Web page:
A bit like Tee K.O. from Jackbox Party Pack 3, Champ’d Up has players drawing “champion fighters” and pitting them against each other in the ultimate battle experience. And by “ultimate battle experience”, I really mean “lacklustre battle experience.” The first round of Champ’d Up I played was an unmitigated disaster. The instructions that you’re given in the game is to draw a fighter. Then, your fighter is given to another player and you have to “access your opponent’s character and draw someone to rival them.”
I drew “The Champion of Instagram Likes.” My interpretation of this was a duck girl taking a selfie. My dad, who happened to be my rival, drew “Duck Chef Joe.” We figured the perfect rival to take out the duck girl was a duck chef. When it came time to go out into the battlefield the announcer asks the audience to vote on who they think the best “Champion of Instagram Likes” would be. Now, my father’s adorable Duck Chef didn’t fit the prompt.
A lack of understandable instructions really let us down the first time around. Even after figuring out what the real rules were, Champ’d Up still disappointed. During the final rounds you’re given random prompts and you can pick one of the previous champions you drew to compete against the others. Unlike Tee K.O., Champ’d Up doesn’t allow for enough randomness and hilarity and ends up really bringing down the party.
Talking Points (3-8 Players)
Definitely my least favourite game in The Jackbox Party Pack 7 is Talking Points. Described as an “on-the-spot-speaking game”, Talking Points has one player giving a speech to the others. Another player acts as that speaker’s “assistant”, and chooses pictures to accompany the speech. The game encourages the speaker to just keep talking even if what you’re saying doesn’t make any sense. Right off the bat, the concept of Talking Points is strange. As you start the game you’re able to fill in prompts that will then become the “talking points” of the speech-giver’s presentation.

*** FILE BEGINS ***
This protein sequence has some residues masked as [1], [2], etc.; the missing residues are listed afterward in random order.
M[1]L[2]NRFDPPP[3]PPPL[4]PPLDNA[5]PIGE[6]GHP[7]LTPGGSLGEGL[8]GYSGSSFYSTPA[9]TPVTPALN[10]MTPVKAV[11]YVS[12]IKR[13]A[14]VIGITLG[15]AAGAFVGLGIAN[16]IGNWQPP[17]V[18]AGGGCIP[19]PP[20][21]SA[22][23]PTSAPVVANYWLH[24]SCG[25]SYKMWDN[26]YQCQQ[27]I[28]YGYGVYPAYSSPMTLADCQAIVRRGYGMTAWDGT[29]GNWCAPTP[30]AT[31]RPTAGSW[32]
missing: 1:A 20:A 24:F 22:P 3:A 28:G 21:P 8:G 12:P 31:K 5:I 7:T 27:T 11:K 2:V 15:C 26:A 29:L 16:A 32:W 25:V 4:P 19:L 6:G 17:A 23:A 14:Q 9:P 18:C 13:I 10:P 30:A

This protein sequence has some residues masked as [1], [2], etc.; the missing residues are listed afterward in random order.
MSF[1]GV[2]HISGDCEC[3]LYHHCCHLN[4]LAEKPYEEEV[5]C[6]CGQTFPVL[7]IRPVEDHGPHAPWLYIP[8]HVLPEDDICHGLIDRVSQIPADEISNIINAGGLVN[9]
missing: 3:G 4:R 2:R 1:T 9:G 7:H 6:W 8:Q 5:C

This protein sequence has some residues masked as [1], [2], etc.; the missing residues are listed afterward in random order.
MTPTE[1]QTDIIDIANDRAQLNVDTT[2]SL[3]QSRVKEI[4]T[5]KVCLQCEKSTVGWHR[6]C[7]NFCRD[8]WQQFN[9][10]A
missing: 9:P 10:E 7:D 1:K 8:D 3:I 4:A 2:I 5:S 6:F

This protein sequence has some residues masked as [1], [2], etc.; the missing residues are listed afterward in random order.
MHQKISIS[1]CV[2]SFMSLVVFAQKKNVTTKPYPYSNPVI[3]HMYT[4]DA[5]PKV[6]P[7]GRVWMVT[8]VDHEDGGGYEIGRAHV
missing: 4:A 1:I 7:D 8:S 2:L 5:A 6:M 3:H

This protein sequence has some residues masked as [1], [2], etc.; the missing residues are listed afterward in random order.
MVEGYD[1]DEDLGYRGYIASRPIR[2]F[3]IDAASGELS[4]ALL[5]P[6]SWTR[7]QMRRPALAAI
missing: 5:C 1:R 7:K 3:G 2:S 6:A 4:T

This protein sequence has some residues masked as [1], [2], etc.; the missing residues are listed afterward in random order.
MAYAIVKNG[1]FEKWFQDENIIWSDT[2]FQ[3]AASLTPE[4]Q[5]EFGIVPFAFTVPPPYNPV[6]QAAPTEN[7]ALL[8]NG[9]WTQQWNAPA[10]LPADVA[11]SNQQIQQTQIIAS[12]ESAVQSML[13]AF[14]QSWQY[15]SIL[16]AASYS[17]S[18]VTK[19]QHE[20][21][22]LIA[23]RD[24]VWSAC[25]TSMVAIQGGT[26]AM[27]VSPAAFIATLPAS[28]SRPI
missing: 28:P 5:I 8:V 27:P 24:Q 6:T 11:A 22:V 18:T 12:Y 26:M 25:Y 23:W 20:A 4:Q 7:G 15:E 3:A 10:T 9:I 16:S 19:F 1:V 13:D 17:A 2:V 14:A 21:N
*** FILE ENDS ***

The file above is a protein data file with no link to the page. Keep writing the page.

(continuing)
My first speech prompt was “I went to a music festival and everyone fell in love with me.” As you begin your speech your assistant is able to choose pictures from a random bank of photos. These photos will have absolutely nothing to do with your speech topic. There aren’t really any rules that say that you even have to use these photos in relation to your speech, but we did.
The speech-giver is also able to type or draw on the slides. The rest of the players – the ones who aren’t giving the speech or acting as the assistant – are able to give a thumbs up or thumbs down all throughout the speech depending on how they feel. Whoever gets the most thumbs up gets the most points. But the players that are able to vote can do so as many times as they like. They could easily spam the down vote and make it so you receive as little points as possible with no rhyme or reason.
Much like Champ’d Up, Talking Points has a terrible way of explaining the rules. The rules definitely aren’t the only problem with this one, though.
Blather Round might be the only worthwhile game to pull out of The Jackbox Party Pack 7. It gives players a word or phrase to get the other players to guess. The problem is that they’re only given a small word bank from which to describe their word.
One of my clues was “Beauty and the Beast.” Blather Round gives you a sentence that you fill in from the word bank. My phrase was, “It involves a _____ ______” and I filled it in “Ugly” and “Creature” in the blank spots. From there, the other players are able to guess what the clue is. You can use other players’ guesses to help them along too. Someone guessed “Shrek” for example, and I was able to say “It is nothing like Shrek.”
Blather Round‘s cleverness comes from the players’ abilities to only use only a few words or phrases. It’s a good laugh and the saving grace of this pack.
I wish I could say more good things about The Jackbox Party Pack 7, but overall I was disappointed by this selection. I’ve come to expect that one or two of the games might not be great, but with three of the games here being complete duds, this is probably the poorest Party Pack yet.
In its favour, The Jackbox Party Pack 7 is presented as nicely as any Jackbox game always is, and it remains as easy as ever to play with friends. But when six better games in the series exist, this one’s a hard sell. You can play Quiplash elsewhere, making Blather Round the only worthwhile title – but I’m not sure it’s worth buying the entire game for.